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Amnesty confronts facial recognition, surveillance in Hyderabad by calling for a blanket ban

Amnesty International takes aim at one of the top surveillance cities in India with a new campaign.

“Hyderabad is on the brink of becoming a total surveillance city. It is almost impossible to walk down the street without risking exposure to facial recognition,” said Matt Mahmoudi, Amnesty International’s AI and Big Data researcher in a statement. Amnesty International has criticised the usage of facial recognition in Hyderabad and has launched a campaign, in collaboration with the Internet Freedom Foundation and Article 19, that pushes for a ban on such technology.

The campaign also draws attention to the construction of a Command and Control Centre in Hyderabad which is “intended to connect the State’s vast facial recognition-capable CCTV infrastructure in real time”, the statement by Amnesty International read.

Facial recognition technology can track who you are, where you go, what you do, and who you know. It threatens human rights including the right to privacy, and puts some of the most vulnerable in society at risk. The construction of the CCC has chilling consequences for the right to freedom of expression and assembly — Quinn McKew, Executive Director at ARTICLE 19

The Hyderabad City Police has had a history of introducing tech-related invasive measures that seemingly do not have any legal backing. For instance, in 2019, officials of Hyderabad’s South Zone (Charminar and other areas) used facial recognition on random citizens. Recently, during the COVID-19 pandemic’s second wave, Telangana police took up drone surveillance to maintain lockdown measures.

60% of certain Hyderabad localities under CCTV surveillance

The statement said that Amnesty International, IFF, and Article 19 mapped the locations of visible outdoor CCTV infrastructure in two sampled neighbourhoods in Hyderabad – Kala Pathar and Kishan Bagh, with the help of local volunteers.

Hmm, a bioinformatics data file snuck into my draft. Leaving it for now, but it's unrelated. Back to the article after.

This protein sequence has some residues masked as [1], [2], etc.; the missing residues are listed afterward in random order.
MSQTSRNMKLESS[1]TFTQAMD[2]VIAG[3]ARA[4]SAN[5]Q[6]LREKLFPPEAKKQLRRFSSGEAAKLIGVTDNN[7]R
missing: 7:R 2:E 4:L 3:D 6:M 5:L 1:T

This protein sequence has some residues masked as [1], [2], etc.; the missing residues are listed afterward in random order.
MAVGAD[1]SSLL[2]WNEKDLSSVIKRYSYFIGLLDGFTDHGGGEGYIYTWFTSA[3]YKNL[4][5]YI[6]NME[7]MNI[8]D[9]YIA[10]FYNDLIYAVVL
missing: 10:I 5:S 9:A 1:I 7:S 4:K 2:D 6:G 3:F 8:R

Findings: “Based on geospatial analysis, it was estimated that in these neighbourhoods at least 530,864 and 513,683 square meters, respectively, was covered by CCTV cameras – a remarkable total of 53.7% and 62.7% of the entire area,” Amnesty International said. There have also been instances of police asking civilians to remove their masks in order to photograph them, it added.

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A look at FRT and other tech related developments in Hyderabad

Facial recognition for “suspects”: In 2019, several police stations in Hyderabad took out facial recognition drives. The then ACP of Falaknuma police station Mohammed Abdul Rafeeq had said that cops, based on intuition, approached people they thought might be suspects. These “suspects” are then asked to verify if they are criminals or not by providing their fingerprints and facial data to the police, Rafeeq had said.

Facial recognition for ration delivery: In the future, in Telangana, your facial data may be key to getting access to essential items such as rice, sugar, and wheat under the public distribution system (PDS). While the Indian government is still in the process of developing Aadhaar-based facial recognition, the Telangana government has identified a use case for the same and is planning to introduce it in the state’s fair price shops.

Artificial Intelligence in Hyderabad CCTVs: Around 2,000 CCTVs out of the 350,000 within the Hyderabad district limits have been enabled with artificial intelligence to monitor mask violators. Many questioned the security of the servers where this information was being stored, and many raised privacy concerns.

Drones in districts of Telangana: During the second wave of the COVID-19 pandemic, a few district police teams in Telangana used drones, in some cases equipped with sirens, for surveillance and for keeping an eye out on lockdown violators.

Legal notice to Hyderabad City Police Commissioner: In a legal notice served by a Hyderabad-based social activist to Hyderabad City Police Commissioner Anjani Kumar, the Hyderabad Police was asked to stop using artificial intelligence-based tools, especially facial recognition systems, for enforcing lockdowns.

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Among other subjects, I cover the increasing usage of emerging technologies, especially for surveillance in India

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